Spain, Naval Museum Archive, Military Records (FamilySearch Historical Records)
|Access the Records|
|This article describes a collection of records scheduled to become available at FamilySearch.org.|
|Flag of the Kingdom of Spain|
|Title in the Language:||España, Archivo del Museo Naval, registros militares|
|Archivo del Museo Naval|
- 1 What is in This Collection?
- 2 Collection Content
- 3 How Do I Search the Collection?
- 4 What Do I Do Next?
- 5 Citing This Collection
- 6 How You Can Contribute to the FamilySearch Wiki
What is in This Collection?
These are military records for nobility enlisted in the Navy of Spain. Nobility status was required in order to be admitted into the navy. The records consist of application files proving nobility status and purity of blood. These records are housed at the Archivo del Museo Naval in Madrid, Spain.
The information in each record varies by year.
Proofs of nobility may include the following:
- Name of principal noble
- His ancestry as far back as required by law to prove such nobility
- Immediate family members living and deceased
- His residence
- His titles and recognitions
- Titles and recognitions of noble blood ancestors.
Whenever possible, FamilySearch makes images available for all users. However, rights to view images on our website are granted by the record custodians. These images can be viewed by members of the supporting organizations. For additional information about image restrictions, please see the Restrictions for Viewing Images in FamilySearch Historical Record Collections page.
How Do I Search the Collection?
Look at each image or record comparing the information with what you already know about your ancestors to determine if the image relates to them. You may need to look at several records and compare the information about the individuals listed to your ancestors to make this determination. Keep in mind there may be more than one person in the records with the same name and you will want to look carefully at dates, places and relations to identify your ancestor from another person. You also may not be sure of your own ancestor’s name if they were known by a nickname or changed their name from the original birth record name. Your ancestor may have used different names or variations of their name throughout their life and may be listed in records with any of those variations.
View images in this collection by visiting the Browse Page:
To search the collection, you will need to follow this series of links:
⇒Select the "Browse" link in the initial search page
⇒Select the "Province"
⇒Select the "Record Type and Years" which takes you to the images. Search the collection by image, comparing the information with what you already know about your ancestors to determine if the image relates to them. You may need to look at several images and compare the information about the individuals listed in those images to your ancestors to make this determination.
What Do I Do Next?
Once you have located your ancestor’s record, carefully evaluate each piece of information given. These records are often brief so it can be easy to confuse individuals. Compare what information is given with what you already know about your ancestor to make sure it is the correct person. Next, record any new information about your ancestor found in the record, such as dates, places, event, occupation, other relatives. You should also look for leads to other records about your ancestors. For example:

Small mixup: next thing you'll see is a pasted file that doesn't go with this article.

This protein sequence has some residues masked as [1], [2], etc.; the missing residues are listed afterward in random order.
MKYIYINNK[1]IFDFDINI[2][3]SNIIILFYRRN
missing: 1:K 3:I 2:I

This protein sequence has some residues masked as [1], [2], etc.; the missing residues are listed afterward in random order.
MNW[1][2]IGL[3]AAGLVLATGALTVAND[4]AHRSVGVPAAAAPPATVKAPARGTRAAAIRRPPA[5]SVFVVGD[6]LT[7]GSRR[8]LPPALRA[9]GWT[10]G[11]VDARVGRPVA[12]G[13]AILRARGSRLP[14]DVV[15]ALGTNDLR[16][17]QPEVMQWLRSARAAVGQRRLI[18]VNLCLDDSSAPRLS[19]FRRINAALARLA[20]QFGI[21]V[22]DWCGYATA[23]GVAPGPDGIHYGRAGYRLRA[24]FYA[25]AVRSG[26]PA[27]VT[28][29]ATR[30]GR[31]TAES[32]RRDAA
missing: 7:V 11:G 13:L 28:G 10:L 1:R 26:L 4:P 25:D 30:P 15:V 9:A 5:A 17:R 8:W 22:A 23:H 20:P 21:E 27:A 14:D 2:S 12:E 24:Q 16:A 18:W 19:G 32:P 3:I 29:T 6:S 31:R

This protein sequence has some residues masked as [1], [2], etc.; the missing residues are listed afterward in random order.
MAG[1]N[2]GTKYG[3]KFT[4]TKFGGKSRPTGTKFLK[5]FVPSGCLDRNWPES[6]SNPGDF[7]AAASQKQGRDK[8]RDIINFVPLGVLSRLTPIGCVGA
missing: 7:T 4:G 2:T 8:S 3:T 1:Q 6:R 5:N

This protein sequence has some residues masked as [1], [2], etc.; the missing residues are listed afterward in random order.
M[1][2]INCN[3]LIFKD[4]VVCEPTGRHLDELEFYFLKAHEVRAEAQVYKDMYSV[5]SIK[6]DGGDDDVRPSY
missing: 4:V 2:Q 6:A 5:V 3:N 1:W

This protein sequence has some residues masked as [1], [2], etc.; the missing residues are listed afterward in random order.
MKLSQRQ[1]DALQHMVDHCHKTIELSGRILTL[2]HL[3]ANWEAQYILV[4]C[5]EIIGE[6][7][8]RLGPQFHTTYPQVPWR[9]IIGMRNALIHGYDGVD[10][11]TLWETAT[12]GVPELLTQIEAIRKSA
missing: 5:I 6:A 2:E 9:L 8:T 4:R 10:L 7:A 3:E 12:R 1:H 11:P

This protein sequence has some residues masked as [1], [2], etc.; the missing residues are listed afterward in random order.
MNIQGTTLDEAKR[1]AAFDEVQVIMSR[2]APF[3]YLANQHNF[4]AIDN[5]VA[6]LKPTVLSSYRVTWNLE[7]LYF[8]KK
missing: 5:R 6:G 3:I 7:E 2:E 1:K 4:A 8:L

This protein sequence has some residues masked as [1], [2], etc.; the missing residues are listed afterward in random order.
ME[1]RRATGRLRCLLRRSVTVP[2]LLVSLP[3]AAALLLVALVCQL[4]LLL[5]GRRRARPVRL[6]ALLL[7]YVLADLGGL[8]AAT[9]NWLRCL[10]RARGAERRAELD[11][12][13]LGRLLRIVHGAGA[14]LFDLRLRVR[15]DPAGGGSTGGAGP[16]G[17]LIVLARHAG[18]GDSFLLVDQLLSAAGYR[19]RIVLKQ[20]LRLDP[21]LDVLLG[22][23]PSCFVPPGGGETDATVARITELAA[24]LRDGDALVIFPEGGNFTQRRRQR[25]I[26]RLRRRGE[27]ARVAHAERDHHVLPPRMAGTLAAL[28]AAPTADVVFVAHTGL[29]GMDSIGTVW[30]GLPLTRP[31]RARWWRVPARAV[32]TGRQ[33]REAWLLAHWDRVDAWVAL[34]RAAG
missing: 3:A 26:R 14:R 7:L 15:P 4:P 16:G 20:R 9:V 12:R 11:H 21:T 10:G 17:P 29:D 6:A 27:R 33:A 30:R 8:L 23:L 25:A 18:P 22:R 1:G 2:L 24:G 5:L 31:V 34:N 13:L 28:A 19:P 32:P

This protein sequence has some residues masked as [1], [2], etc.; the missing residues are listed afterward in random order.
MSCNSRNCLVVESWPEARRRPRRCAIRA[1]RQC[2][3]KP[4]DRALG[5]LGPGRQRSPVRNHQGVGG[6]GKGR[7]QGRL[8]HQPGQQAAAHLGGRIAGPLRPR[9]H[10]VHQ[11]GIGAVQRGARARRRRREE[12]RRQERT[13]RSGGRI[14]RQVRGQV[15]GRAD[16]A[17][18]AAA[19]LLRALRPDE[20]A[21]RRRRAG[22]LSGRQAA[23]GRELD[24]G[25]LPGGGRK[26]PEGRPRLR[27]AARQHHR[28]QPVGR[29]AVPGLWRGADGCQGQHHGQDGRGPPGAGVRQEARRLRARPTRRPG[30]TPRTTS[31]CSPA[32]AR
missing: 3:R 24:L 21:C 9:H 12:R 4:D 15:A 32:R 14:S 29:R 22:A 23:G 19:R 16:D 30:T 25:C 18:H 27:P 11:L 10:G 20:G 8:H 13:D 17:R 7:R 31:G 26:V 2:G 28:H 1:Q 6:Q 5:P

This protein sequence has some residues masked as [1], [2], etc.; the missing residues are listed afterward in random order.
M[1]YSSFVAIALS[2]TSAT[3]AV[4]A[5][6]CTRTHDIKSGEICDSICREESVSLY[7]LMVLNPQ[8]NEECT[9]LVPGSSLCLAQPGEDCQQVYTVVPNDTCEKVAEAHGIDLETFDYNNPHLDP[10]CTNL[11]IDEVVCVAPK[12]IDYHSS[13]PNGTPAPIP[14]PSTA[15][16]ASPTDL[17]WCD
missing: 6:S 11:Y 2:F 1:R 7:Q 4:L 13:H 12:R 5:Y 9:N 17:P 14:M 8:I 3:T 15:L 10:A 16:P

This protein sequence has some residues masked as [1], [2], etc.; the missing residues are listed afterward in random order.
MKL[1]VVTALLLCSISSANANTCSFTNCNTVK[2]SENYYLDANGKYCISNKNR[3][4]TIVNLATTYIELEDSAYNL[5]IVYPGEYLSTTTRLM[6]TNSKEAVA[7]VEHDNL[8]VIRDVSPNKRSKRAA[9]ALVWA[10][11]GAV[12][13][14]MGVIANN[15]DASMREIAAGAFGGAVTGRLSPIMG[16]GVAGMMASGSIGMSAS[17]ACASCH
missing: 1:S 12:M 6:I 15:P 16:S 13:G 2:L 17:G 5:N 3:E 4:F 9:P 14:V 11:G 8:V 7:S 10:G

I Found Who I was Looking for, What Now?
- Continue to search the records to identify children, siblings, parents, and other relatives who may have been born, married or died nearby. This can help you identify other generations of your family. Repeat this process for each new generation you identify. Compile the entries for every person who has the same surname; this is especially helpful in rural areas or if the surname is unusual.
- Use the event date and ages of ancestors to search for original birth, marriage, or death records in the county of the event. These records usually have the maiden name of the mother, verify parents, and provide more clues to this family.
I Can't Find Who I'm Looking for, What Now?
- Church Records often were kept years before government records were required and are a good source for finding ancestors before 1900. If the officiator of a marriage or death was a minister, you may be able to determine to which religion or congregation your ancestor belonged. Look for church records of the birth, marriage, or death which may provide more information on the family.
Citing This Collection
Citations help you keep track of places you have searched and sources you have found. Identifying your sources helps others find the records you used.
- “Spain, Soldier Personal Service Files, 1835-1940.” Database. FamilySearch. http://FamilySearch.org : accessed 2016 Ministerio de Defensa (The Ministry of Defense).
How You Can Contribute to the FamilySearch Wiki
| We welcome user additions to FamilySearch Historical Records wiki articles. We are looking for additional information that will help readers understand the topic and better use the available records. We also need translations for collection titles and images in articles about records written in languages other than English. For specific needs, please visit WikiProject FamilySearch Records. |
Please follow these guidelines as you make changes. Thank you for any contributions you may provide.